Describing itself as ‘An erotic depiction of faith, sex and the devil, in the tradition of the divine comedy,” Faithless #1 is in essence a love story. BOOM! Studios have in recent years become a go to publisher for teen and young readers but with this new release the intended audience is much older. However, the initial previews may have featured heavily censored images of a sexual nature but the main bulk of this comic is about a women struggling with the void in her life.
The opening of Faithless has been doing the rounds for a few months now, mostly with censored strips, and it introduces the central character and the tone of the comic beautifully. The second page splash image illustrates perfectly Faith and where she is in her life. She lays, unsatisfied and alone on her bed surrounded by mess, partially closed in away from the outside world.
Brian Azzarello introduces the character in a very intimate way which is arousing but ultimately unsatisfying. The reader heads into the story knowing that there is something missing and then follows Faith as she journeys through her day, feeling every knockdown and every adrenaline rush. By starting with a heightened sexual moment Azzarello introduces an electric tension into the narrative which crackles across each page and each encounter that Faith has with Poppy, the new woman in her life.
The sexual tension is evident on each page as Poppy manoeuvres Faith away from her comfort zones and into new, unexplored, territories. There are elements of tragedy, a televised suicide, and criminal manipulation mixed in with narcissistic art and talk of magic. However, it is the interaction between the two women that makes this tale a gripping read. Azzarello makes Poppy a mystery which Faith is trying to uncover. There is one closed character and one open character duelling it out to see who breaks first and through their interactions the reader gets an insight into both of them.
Maria Llovet’s artwork is perfect for Faithless. Her character work is outstanding and extremely emotional. She has the ability to express so much emotion with the minimal amount of lines. Then she is able to switch to packed scene setting shots which reveal as much about a character as a series of extreme close ups.
The inked lines are precise with a fluidity which gives each panel a naturalistic look. This fluidity is especially effective in projecting the sensual aspects of Faith and Poppy’s growing relationship.
Llovet clearly has a passion for fashion as the design work on the clothes for all of the characters is fresh and modern. Her European heritage is reflected in the design of the buildings and the fashion but also in the loose colors and panel boarders. The bright, clean colors and hand drawn panel frames are an extension of Faith’s character and appear to react to her mood within the narrative.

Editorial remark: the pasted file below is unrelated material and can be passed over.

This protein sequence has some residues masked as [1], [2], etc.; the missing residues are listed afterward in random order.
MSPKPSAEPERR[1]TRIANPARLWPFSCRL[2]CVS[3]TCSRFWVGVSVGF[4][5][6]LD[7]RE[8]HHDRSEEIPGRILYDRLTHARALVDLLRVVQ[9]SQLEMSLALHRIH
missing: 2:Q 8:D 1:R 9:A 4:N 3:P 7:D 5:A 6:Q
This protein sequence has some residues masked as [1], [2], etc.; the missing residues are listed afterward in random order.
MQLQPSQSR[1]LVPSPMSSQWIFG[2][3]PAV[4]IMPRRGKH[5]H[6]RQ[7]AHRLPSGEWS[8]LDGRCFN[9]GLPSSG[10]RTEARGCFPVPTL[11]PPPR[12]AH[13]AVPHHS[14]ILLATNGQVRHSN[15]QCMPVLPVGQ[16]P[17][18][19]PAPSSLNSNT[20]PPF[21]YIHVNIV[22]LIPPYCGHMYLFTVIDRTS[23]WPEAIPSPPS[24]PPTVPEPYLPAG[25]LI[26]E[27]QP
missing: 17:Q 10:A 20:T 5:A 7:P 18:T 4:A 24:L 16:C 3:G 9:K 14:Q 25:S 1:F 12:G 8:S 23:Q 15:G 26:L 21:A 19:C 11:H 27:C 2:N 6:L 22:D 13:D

Deron Bennett also adopts a free lettering style with the appearance of misshapen speech balloons and a hand drawn font. This gives the inflections of the speech some gravitas especially when he uses bold text or changes the size of the font.
There is an emphasis on the interaction between the central characters which is displayed through the art and lettering. As the pages turn the relationship between Faith and Poppy intensifies, pulling the reader helplessly along with them.
The influence of Dante’s Divine Comedy, referred to earlier, is obvious and Faithless has a narrative flow which reflects elements of the 12th century Italian poem. It starts with a character who is lost, trapped by the people around her until she meets someone new, who takes her on a new journey.
The creative team of Azzarello, Llovet and Bennett pack this comic with erotic tension and seduce the reader with each page. The artwork is beautiful and sensual; the script is subtle and clever; the letters are suggestive and emotive.
Issue 1 of Faithless is a superb first issue brimming with character and intrigue. A certain element of the comic will catch the eye and receive a lot of internet chatter, the eroticism element, but Faithless is so much more than titillation. It is rooted in a centuries old narrative tradition and it is at heart, at least in this first issue, a love story.